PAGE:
How To: Move Least Effectively
1. Jump into it too fast
Find out you have an opportunity somewhere. Don’t think about the little things; just jump at the opportunity. Don’t think it through all the way (Who has time for that these days?). You have to decide and then you have to go. RIGHT NOW. No, seriously, I already packed the car. What do you mean I can’t bring my car?
2. Continue to be completely unsure about every decision you make throughout a very important time in your life
Should you buy pasta or salad? What is a tofu roll? Should you get that? Do you want a roommate, or to live alone? What about your cat, should you bring her? How many books is too many books to bring to a new city? Well, that depends on how long you plan on staying. How long do you plan on staying anyways? Years? Months? What’s a sake bar? Be completely unsure. Come to no conclusions; just ask more and more questions.
3. Feel wishy-washy about said decisions until a breaking point
Meander around your new city for a solid month while you’re pondering all of these decisions. Stay with friends, at hotels, with cousins, really anywhere that has a spare mattress. Bring only one duffel bag of stuff. Have real, actual adult responsibilities and try to fit them into your awkwardly nomadic wanderings. Fail. Forget your toothbrush and get a new one at Walgreen’s, along with gum, pretty paper, a set of pens, and a bag of Snickers in the shape of Santa. Come on, it’s almost Christmas anyways!
4. Leave the country just as you get situated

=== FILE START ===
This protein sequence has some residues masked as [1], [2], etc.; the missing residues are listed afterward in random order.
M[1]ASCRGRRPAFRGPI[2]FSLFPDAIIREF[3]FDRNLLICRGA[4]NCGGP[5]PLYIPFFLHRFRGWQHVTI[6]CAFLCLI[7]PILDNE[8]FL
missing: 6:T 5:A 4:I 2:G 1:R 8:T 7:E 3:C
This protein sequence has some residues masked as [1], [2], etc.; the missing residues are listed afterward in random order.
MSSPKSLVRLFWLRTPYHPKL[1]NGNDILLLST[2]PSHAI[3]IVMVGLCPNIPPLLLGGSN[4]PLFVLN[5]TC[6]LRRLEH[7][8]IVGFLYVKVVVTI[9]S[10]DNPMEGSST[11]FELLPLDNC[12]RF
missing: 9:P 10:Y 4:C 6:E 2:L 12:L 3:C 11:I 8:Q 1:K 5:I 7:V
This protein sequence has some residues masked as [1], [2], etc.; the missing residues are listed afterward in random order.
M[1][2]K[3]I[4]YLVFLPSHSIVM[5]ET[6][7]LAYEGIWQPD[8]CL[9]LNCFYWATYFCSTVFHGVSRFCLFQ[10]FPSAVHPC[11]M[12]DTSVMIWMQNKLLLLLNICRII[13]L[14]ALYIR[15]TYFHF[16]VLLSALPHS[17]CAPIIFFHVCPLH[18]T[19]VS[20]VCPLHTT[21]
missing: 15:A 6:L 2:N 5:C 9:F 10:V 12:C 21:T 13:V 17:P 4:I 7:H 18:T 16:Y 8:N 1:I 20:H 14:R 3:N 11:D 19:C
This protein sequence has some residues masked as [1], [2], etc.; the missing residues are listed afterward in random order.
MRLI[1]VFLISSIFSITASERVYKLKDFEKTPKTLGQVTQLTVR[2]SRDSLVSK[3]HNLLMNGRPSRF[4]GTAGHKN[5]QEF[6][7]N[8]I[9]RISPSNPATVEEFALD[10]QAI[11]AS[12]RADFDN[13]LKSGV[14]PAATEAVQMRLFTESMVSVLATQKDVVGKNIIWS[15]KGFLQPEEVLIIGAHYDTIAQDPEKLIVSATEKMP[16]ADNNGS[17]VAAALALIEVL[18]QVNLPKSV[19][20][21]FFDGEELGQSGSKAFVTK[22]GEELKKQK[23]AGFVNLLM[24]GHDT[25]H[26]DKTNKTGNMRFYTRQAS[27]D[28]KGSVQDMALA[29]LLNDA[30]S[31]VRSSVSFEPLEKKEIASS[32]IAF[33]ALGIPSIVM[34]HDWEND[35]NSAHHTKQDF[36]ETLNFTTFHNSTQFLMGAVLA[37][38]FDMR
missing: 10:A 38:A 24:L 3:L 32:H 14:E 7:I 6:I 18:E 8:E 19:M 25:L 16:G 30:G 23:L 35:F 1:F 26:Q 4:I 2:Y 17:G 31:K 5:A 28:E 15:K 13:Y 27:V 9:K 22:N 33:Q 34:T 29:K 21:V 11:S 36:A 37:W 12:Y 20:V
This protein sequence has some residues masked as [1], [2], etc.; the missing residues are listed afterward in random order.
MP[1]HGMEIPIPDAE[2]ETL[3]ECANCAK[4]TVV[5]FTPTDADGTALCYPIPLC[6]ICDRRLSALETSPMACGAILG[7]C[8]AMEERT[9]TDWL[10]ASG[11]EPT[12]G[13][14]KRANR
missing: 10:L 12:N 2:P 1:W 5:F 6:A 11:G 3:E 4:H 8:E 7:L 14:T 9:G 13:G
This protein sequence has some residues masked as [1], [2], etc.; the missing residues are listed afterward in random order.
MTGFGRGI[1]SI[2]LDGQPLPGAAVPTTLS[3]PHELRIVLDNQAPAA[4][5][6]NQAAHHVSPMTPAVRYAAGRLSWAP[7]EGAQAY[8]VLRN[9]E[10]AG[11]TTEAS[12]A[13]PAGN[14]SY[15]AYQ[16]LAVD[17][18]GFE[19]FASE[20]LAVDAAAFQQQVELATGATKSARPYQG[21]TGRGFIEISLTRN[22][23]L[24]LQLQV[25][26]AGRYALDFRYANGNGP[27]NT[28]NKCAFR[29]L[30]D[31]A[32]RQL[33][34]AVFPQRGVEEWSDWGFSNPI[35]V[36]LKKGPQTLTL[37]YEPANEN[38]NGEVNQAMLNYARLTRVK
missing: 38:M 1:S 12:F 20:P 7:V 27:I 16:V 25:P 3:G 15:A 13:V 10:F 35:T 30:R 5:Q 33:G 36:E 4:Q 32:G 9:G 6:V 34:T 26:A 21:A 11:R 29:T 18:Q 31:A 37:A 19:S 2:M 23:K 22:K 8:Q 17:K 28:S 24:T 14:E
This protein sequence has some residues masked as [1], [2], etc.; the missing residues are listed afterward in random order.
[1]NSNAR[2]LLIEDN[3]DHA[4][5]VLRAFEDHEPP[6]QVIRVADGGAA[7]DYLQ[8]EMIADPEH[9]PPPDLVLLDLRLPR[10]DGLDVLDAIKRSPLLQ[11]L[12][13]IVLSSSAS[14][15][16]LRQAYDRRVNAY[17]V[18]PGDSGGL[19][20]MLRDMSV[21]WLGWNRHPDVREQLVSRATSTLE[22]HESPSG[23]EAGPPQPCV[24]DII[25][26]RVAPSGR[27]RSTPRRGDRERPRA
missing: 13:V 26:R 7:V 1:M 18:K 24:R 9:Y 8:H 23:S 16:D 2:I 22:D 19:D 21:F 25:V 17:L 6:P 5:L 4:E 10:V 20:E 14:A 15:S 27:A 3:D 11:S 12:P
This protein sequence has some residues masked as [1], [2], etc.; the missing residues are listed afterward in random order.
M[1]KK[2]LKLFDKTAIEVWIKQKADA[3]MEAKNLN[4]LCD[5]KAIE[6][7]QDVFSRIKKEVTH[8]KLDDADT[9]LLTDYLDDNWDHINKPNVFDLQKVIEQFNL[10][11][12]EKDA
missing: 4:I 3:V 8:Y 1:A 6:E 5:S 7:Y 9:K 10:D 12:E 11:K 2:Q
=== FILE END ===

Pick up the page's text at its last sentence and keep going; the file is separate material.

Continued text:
Oh, feeling comfortable are you? Go visit your best friend, feel situated and completely at home there for about a week, forget about real life completely, and then plunge back into it completely. Feel as if the world is over as a result. Stare longingly out of windows, watch too much TV to make up for the lack of a person next to you, and sigh wistfully while thinking about holding hands. Be all kinds of dramatic about it because you simply know no other way.
5. Move in the coldest, greyest season
Nothing says “Welcome to the city!” like not seeing the sun for a week straight. I hope you like ice and rain, because that’s what November and December bring! Also January, February, and March. Sounds like a lovely start! Moving in the balminess of August isn’t for you - you’re tough! May, you suggest? You can’t move in May. The cheerful chirping of the birds and the early sunrises will only irritate you. No, you move to the deep Midwest at the start of December, with all the other kids that have S.A.D.
If you follow these steps very carefully then you too can move in the most ineffective manner possible! Please do not deviate from the path. All and any deviations from the path will lead you to have a more successful move.